Chapter 3 - Democrat Senators' Report

Chapter 3 - Democrat Senators' Report

Higher Education Legislation Amendment (2005 Measures No. 4) Bill 2005

3.1       The Australian Democrats' views on the provision of public funding to private higher education providers, and our strong support for publicly funded, accessible higher education, are well known.

3.2       We recognise that Carnegie Mellon University's establishment in Adelaide has State and Commonwealth support and is expected to bring a significant financial benefit to South Australia however, it is imperative we ensure adequate safeguards are in place to protect the reputation of our existing public universities.

3.3       For this reason, we endorse and will be moving the National Tertiary Education Union recommended amendments: 'That the Senate amend the Higher Education Legislation Amendment (2005 Measures No.4) Bill 2005 to ensure Table C providers are listed under the title by which they have been accredited in Australia', and 'That the Senate amend the Higher Education Legislation Amendment (2005 Measures No.4) Bill 2005 so that overseas 'universities' accessing Table C must meet the tests set out in Protocol 1 of the National Protocol For Higher Education Approval Processes to be able to access university title in Australia'.[45]

3.4       The Democrats support the tuition assurance requirements contained in this bill.

3.5       We reserve our judgement on the bill contingent on the resolution of the matters outlined above.

Education Services for Overseas Students Amendment Bill 2005

3.6       This amendment will only be necessary if the Higher Education Support Amendment (Abolition of Compulsory Up-front Union Fees) Bill 2005 is passed and the collection of a universal service fee at universities is banned.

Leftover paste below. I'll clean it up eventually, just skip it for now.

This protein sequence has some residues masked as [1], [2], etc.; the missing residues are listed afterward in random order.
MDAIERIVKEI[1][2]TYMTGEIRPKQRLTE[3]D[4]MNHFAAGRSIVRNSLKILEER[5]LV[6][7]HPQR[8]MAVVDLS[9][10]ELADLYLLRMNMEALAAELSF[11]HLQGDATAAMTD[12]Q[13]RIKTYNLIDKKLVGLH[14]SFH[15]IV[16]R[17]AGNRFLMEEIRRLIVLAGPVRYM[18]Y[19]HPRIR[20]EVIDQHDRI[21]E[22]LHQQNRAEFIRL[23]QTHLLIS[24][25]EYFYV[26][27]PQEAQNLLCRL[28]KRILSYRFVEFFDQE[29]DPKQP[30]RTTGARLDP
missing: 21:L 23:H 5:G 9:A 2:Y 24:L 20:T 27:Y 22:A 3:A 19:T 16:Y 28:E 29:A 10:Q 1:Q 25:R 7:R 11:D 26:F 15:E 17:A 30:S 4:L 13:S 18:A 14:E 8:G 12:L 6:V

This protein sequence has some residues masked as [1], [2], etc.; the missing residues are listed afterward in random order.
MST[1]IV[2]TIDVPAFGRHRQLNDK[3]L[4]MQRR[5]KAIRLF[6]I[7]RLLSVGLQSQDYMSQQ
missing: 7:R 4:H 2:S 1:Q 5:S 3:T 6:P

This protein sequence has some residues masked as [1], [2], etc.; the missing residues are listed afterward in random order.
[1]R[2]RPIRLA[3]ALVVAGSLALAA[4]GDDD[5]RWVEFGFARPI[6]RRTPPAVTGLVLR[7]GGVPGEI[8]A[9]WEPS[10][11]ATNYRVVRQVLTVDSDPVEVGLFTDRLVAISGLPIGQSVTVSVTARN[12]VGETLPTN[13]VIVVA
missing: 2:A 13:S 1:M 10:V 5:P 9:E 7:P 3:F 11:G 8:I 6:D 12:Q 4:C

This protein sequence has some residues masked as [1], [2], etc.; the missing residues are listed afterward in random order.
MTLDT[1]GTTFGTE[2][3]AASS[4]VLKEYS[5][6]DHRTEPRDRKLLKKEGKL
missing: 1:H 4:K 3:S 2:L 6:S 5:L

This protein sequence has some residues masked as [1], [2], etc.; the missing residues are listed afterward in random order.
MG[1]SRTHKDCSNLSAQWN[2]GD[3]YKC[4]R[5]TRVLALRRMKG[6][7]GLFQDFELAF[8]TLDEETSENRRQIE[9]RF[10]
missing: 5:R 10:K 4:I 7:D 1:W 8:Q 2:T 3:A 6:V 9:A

3.7       However, this bill alone will not protect the availability and affordability of student services - for international or domestic students, as the fees collected under so-called Voluntary Student Unionism - even with the passage of this bill - will not be enough to keep many of the services afloat. Furthermore, many of the services that survive will be forced to increase dramatically the cost of the services they offer, which are currently subsidised by the universal student services fee.

3.8       We note concerns raised by the National Liaison Committee for International Students in Australia (NLC) and the Council of Australian Postgraduate Associations that this fee for international students may be further increased to support these services (the student services fee is already significantly higher for international students than it is for domestic students). For this reason, we endorse and will be moving the NLC's recommended amendment that the 'amount charged to international students for the provision of services required under the ESOS Act be included in the definition of course monies within the ESOS Act 2000 and not be included in the tuition (by definition) fee but rather a separate itemised fee'.[46]

3.9       We reserve our judgement on the bill.

Senator Natasha Stott Despoja

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